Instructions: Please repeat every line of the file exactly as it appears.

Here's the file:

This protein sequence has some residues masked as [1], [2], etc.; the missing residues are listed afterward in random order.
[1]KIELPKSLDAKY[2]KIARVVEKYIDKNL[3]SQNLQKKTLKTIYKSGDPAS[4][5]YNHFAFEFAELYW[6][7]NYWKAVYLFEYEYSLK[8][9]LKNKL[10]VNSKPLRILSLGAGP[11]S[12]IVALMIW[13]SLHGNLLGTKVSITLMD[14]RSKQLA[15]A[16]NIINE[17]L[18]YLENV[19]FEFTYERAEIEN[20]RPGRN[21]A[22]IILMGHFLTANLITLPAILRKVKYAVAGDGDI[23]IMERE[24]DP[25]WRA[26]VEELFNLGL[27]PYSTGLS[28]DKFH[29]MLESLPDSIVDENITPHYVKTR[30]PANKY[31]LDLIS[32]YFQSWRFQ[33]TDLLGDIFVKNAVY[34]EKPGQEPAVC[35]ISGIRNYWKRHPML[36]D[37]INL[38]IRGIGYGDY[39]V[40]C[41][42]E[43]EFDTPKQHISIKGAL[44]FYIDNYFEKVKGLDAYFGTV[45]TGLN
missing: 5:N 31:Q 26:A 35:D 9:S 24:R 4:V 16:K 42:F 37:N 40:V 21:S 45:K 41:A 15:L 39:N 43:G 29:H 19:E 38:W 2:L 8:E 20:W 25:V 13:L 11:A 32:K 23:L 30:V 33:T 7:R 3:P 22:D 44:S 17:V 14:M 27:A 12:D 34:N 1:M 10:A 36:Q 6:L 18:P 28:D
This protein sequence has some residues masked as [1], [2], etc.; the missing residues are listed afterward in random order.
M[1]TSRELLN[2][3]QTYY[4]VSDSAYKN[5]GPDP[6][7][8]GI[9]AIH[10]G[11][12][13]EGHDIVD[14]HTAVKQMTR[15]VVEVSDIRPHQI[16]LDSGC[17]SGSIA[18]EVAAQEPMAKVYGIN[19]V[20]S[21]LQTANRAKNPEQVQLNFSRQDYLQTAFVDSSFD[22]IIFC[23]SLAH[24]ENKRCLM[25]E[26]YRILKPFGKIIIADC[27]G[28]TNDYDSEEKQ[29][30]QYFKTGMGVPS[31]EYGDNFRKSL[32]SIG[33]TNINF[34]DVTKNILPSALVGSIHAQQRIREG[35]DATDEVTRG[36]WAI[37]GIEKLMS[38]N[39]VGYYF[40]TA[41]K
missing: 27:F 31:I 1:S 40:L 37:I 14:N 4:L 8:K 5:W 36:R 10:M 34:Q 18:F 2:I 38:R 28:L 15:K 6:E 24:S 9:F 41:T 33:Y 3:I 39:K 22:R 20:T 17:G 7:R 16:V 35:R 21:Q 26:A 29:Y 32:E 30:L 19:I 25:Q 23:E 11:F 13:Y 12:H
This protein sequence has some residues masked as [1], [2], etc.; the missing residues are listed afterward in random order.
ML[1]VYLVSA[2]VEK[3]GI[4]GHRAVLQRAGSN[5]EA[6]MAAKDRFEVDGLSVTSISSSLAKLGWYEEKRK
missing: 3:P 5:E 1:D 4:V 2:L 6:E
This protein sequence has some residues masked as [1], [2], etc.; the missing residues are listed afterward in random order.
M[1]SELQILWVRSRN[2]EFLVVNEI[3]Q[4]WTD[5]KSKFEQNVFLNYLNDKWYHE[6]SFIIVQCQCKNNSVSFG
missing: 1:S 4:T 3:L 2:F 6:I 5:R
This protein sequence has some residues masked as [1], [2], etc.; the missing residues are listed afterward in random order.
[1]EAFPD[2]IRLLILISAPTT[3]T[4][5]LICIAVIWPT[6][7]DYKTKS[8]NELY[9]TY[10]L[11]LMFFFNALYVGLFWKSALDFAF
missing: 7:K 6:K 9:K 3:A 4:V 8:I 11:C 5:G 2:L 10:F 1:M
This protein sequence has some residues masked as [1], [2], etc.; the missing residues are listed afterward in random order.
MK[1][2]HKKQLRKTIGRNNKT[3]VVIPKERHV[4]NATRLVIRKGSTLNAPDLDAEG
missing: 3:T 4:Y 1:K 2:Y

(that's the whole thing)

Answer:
This protein sequence has some residues masked as [1], [2], etc.; the missing residues are listed afterward in random order.
[1]KIELPKSLDAKY[2]KIARVVEKYIDKNL[3]SQNLQKKTLKTIYKSGDPAS[4][5]YNHFAFEFAELYW[6][7]NYWKAVYLFEYEYSLK[8][9]LKNKL[10]VNSKPLRILSLGAGP[11]S[12]IVALMIW[13]SLHGNLLGTKVSITLMD[14]RSKQLA[15]A[16]NIINE[17]L[18]YLENV[19]FEFTYERAEIEN[20]RPGRN[21]A[22]IILMGHFLTANLITLPAILRKVKYAVAGDGDI[23]IMERE[24]DP[25]WRA[26]VEELFNLGL[27]PYSTGLS[28]DKFH[29]MLESLPDSIVDENITPHYVKTR[30]PANKY[31]LDLIS[32]YFQSWRFQ[33]TDLLGDIFVKNAVY[34]EKPGQEPAVC[35]ISGIRNYWKRHPML[36]D[37]INL[38]IRGIGYGDY[39]V[40]C[41][42]E[43]EFDTPKQHISIKGAL[44]FYIDNYFEKVKGLDAYFGTV[45]TGLN
missing: 5:N 31:Q 26:A 35:D 9:S 24:R 4:V 16:K 42:F 37:N 40:V 21:S 45:K 41:A 15:L 39:N 43:G 29:H 19:E 38:W 2:L 8:E 20:W 25:V 13:L 11:A 32:K 23:L 30:V 33:T 7:R 3:P 22:D 44:S 17:V 14:M 27:A 12:D 34:N 1:M 10:A 36:Q 6:L 18:P 28:D
This protein sequence has some residues masked as [1], [2], etc.; the missing residues are listed afterward in random order.
M[1]TSRELLN[2][3]QTYY[4]VSDSAYKN[5]GPDP[6][7][8]GI[9]AIH[10]G[11][12][13]EGHDIVD[14]HTAVKQMTR[15]VVEVSDIRPHQI[16]LDSGC[17]SGSIA[18]EVAAQEPMAKVYGIN[19]V[20]S[21]LQTANRAKNPEQVQLNFSRQDYLQTAFVDSSFD[22]IIFC[23]SLAH[24]ENKRCLM[25]E[26]YRILKPFGKIIIADC[27]G[28]TNDYDSEEKQ[29][30]QYFKTGMGVPS[31]EYGDNFRKSL[32]SIG[33]TNINF[34]DVTKNILPSALVGSIHAQQRIREG[35]DATDEVTRG[36]WAI[37]GIEKLMS[38]N[39]VGYYF[40]TA[41]K
missing: 27:F 31:I 1:S 40:L 37:I 14:N 4:L 8:K 5:W 36:R 10:M 34:Q 18:F 2:I 38:R 28:L 15:K 6:E 24:S 9:F 41:T 33:Y 3:I 39:K 22:R 20:T 17:G 7:R 16:V 35:R 21:Q 26:A 29:Y 32:E 30:L 19:I 25:Q 23:E 11:F 13:Y 12:H
This protein sequence has some residues masked as [1], [2], etc.; the missing residues are listed afterward in random order.
ML[1]VYLVSA[2]VEK[3]GI[4]GHRAVLQRAGSN[5]EA[6]MAAKDRFEVDGLSVTSISSSLAKLGWYEEKRK
missing: 3:P 5:E 1:D 4:V 2:L 6:E
This protein sequence has some residues masked as [1], [2], etc.; the missing residues are listed afterward in random order.
M[1]SELQILWVRSRN[2]EFLVVNEI[3]Q[4]WTD[5]KSKFEQNVFLNYLNDKWYHE[6]SFIIVQCQCKNNSVSFG
missing: 1:S 4:T 3:L 2:F 6:I 5:R
This protein sequence has some residues masked as [1], [2], etc.; the missing residues are listed afterward in random order.
[1]EAFPD[2]IRLLILISAPTT[3]T[4][5]LICIAVIWPT[6][7]DYKTKS[8]NELY[9]TY[10]L[11]LMFFFNALYVGLFWKSALDFAF
missing: 7:K 6:K 9:K 3:A 4:V 8:I 11:C 5:G 2:L 10:F 1:M
This protein sequence has some residues masked as [1], [2], etc.; the missing residues are listed afterward in random order.
MK[1][2]HKKQLRKTIGRNNKT[3]VVIPKERHV[4]NATRLVIRKGSTLNAPDLDAEG
missing: 3:T 4:Y 1:K 2:Y